***Update*** Additional resources added below: 2/7/18
I recently read a fantastic article by Tom Becraft on managing the seemingly unmanageable barrage of stress and grief that can come in heathcare chaplaincy. He begins with the summary of the first hour of one day:
6:30 a.m. The morning shift is just starting. I have just entered the office and am taking off my coat. The desk phone rings. It is from the nighttime hospital supervisor regarding an unfolding situation in Room 1040. A 34 year-old mother of four small children has had a massive stroke apparently caused by a sudden dissecting carotid artery. Brain death is likely. Considerations: how to emotionally and spiritually support this large non-English speaking family; how to facilitate the organ donor requester process; how staff, some of whom are young mothers, might experience this death; how to prioritize. I clip my cell phone and pager to my belt and head out.
We’ve seen how neglect can happen in caregiving relationships between the Chaplain and the person being cared for. For example the caregiver can neglect the other in the relationship by taking away their power and authority regarding healing, and the caregiver may neglect their own needs as well. These problems often show themselves in co-dependency, overcompensating and undercompensating, burnout and meaninglessness.
Now to the third member of the therapeutic relationship, God. It’s interesting to note that we tend to relate to God similarly to how we relate to others, yet God does not relate to us in the way others do. Perhaps this is why our relationship to God can be so puzzling and frustrating at times! Continue reading
Last time I wrote about how caregivers, including Chaplains, can neglect themselves in caregiving relationships. This happens when Chaplains, clergy and others who are providing care to another don’t recognize or reject their own power and authority, and also when caregivers don’t recognize their own needs and therefore neglect themselves. Continue reading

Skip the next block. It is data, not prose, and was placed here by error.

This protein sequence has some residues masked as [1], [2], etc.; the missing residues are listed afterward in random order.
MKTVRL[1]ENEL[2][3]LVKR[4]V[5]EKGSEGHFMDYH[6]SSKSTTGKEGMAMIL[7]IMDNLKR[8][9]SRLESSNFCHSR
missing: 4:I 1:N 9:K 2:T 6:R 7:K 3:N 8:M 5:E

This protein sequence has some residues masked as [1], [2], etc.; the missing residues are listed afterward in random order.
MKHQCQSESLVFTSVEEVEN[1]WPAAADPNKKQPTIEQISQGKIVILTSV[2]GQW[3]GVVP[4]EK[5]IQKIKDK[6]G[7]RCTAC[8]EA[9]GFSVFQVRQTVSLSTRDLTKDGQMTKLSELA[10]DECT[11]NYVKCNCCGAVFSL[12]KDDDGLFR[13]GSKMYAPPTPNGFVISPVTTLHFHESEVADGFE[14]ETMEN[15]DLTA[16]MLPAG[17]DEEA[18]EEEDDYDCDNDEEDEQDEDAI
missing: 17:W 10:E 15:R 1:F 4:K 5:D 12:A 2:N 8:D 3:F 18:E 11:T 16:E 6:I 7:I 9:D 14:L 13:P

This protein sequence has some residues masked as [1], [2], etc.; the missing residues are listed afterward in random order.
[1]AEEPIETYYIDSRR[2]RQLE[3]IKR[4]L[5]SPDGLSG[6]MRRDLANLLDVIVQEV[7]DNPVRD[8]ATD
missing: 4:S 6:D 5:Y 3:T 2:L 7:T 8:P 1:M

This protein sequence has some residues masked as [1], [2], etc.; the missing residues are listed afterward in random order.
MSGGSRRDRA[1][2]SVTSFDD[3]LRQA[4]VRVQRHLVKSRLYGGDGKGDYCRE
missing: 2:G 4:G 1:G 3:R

***update 9/15/17: I received a link to an excellent, comprehensive article by Rachelle Slotman on identifying and coping with burnout. The link is here and I have also posted the full article here. Thanks to John Hawthorne for the link!***
I wrote previously about what I call the Therapeutic Triad, describing how any counseling or caregiving relationship includes three elements: myself, the other and God.
What I’ve experienced in my years of counseling and chaplaincy is that often the relationships between these three can be problematic and can malfunction. Where ideally the relationships between the three elements should flow freely in both directions, it seems that problems arise when these relationships only flow in one direction or when one of the three elements is neglected. This neglect can impact the counselor’s effectiveness and also create stress, tension and helplessness in both the counselor and the counselee. Continue reading
“You’d better be careful, Sam. You’re going to burn out like this.”
These were words from my CPE supervisor several years ago. At the time I was a bit taken aback. After all my schedule certainly seemed manageable, and I felt I was doing OK at work and at home. Sure I had my struggles, but found a way to pick up and keep going every time. This March I realized he was right. Continue reading
A week or so ago I sat down to plan some things out. I find that I don’t tend to be a planner unless I feel the need to have something concretely in front of me to refer back to. This was less of a planning than a brainstorming session, really. Brainstorming to develop the plan. The plan was how to fix myself. The brainstorming was to figure out how.